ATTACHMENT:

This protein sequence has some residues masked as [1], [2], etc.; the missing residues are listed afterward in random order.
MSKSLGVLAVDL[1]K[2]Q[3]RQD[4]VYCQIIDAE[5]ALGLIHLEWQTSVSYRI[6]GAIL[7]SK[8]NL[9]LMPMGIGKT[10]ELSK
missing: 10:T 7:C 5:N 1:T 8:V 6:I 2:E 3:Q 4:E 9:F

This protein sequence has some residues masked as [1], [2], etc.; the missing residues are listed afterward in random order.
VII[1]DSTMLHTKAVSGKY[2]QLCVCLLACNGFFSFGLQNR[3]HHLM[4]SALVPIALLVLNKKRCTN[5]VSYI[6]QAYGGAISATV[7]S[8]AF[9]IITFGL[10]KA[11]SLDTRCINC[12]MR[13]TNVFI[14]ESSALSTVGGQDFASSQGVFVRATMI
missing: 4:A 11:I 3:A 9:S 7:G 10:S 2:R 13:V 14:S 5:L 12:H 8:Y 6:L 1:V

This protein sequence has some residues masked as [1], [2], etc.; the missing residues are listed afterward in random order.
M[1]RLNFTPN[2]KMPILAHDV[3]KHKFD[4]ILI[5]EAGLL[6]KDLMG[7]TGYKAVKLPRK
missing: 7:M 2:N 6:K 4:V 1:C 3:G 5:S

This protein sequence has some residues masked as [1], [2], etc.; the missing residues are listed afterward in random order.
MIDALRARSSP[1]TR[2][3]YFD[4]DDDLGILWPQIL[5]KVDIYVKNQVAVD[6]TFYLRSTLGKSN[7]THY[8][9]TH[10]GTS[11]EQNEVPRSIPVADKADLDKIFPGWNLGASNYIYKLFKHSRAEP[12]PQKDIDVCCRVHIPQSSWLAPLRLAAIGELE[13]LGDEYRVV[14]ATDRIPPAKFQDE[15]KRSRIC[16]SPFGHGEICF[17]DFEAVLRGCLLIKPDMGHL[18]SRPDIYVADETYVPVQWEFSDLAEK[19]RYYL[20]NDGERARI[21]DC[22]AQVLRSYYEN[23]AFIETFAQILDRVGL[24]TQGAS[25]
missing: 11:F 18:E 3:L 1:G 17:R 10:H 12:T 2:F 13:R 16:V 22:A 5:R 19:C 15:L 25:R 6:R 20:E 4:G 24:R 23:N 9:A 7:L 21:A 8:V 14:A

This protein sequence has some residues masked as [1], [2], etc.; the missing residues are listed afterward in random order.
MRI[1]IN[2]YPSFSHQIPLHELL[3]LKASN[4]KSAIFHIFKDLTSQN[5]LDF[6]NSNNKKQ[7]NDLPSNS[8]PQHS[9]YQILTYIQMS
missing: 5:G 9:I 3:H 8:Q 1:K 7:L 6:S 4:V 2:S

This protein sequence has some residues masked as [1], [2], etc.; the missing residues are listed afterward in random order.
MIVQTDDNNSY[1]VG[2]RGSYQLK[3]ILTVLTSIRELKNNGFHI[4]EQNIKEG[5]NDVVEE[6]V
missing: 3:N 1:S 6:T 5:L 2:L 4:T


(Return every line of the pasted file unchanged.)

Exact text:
This protein sequence has some residues masked as [1], [2], etc.; the missing residues are listed afterward in random order.
MSKSLGVLAVDL[1]K[2]Q[3]RQD[4]VYCQIIDAE[5]ALGLIHLEWQTSVSYRI[6]GAIL[7]SK[8]NL[9]LMPMGIGKT[10]ELSK
missing: 10:T 7:C 5:N 1:T 8:V 6:I 2:E 3:Q 4:E 9:F

This protein sequence has some residues masked as [1], [2], etc.; the missing residues are listed afterward in random order.
VII[1]DSTMLHTKAVSGKY[2]QLCVCLLACNGFFSFGLQNR[3]HHLM[4]SALVPIALLVLNKKRCTN[5]VSYI[6]QAYGGAISATV[7]S[8]AF[9]IITFGL[10]KA[11]SLDTRCINC[12]MR[13]TNVFI[14]ESSALSTVGGQDFASSQGVFVRATMI
missing: 4:A 11:I 3:A 9:S 7:G 10:S 2:R 13:V 14:S 5:L 12:H 8:Y 6:L 1:V

This protein sequence has some residues masked as [1], [2], etc.; the missing residues are listed afterward in random order.
M[1]RLNFTPN[2]KMPILAHDV[3]KHKFD[4]ILI[5]EAGLL[6]KDLMG[7]TGYKAVKLPRK
missing: 7:M 2:N 6:K 4:V 1:C 3:G 5:S

This protein sequence has some residues masked as [1], [2], etc.; the missing residues are listed afterward in random order.
MIDALRARSSP[1]TR[2][3]YFD[4]DDDLGILWPQIL[5]KVDIYVKNQVAVD[6]TFYLRSTLGKSN[7]THY[8][9]TH[10]GTS[11]EQNEVPRSIPVADKADLDKIFPGWNLGASNYIYKLFKHSRAEP[12]PQKDIDVCCRVHIPQSSWLAPLRLAAIGELE[13]LGDEYRVV[14]ATDRIPPAKFQDE[15]KRSRIC[16]SPFGHGEICF[17]DFEAVLRGCLLIKPDMGHL[18]SRPDIYVADETYVPVQWEFSDLAEK[19]RYYL[20]NDGERARI[21]DC[22]AQVLRSYYEN[23]AFIETFAQILDRVGL[24]TQGAS[25]
missing: 11:F 18:E 3:L 1:G 17:R 10:H 12:T 2:F 13:R 16:V 22:A 5:R 19:C 15:L 25:R 6:R 20:E 4:G 24:R 23:N 9:A 7:L 21:A 8:V 14:A

This protein sequence has some residues masked as [1], [2], etc.; the missing residues are listed afterward in random order.
MRI[1]IN[2]YPSFSHQIPLHELL[3]LKASN[4]KSAIFHIFKDLTSQN[5]LDF[6]NSNNKKQ[7]NDLPSNS[8]PQHS[9]YQILTYIQMS
missing: 5:G 9:I 3:H 8:Q 1:K 7:L 6:S 4:V 2:S

This protein sequence has some residues masked as [1], [2], etc.; the missing residues are listed afterward in random order.
MIVQTDDNNSY[1]VG[2]RGSYQLK[3]ILTVLTSIRELKNNGFHI[4]EQNIKEG[5]NDVVEE[6]V
missing: 3:N 1:S 6:T 5:L 2:L 4:T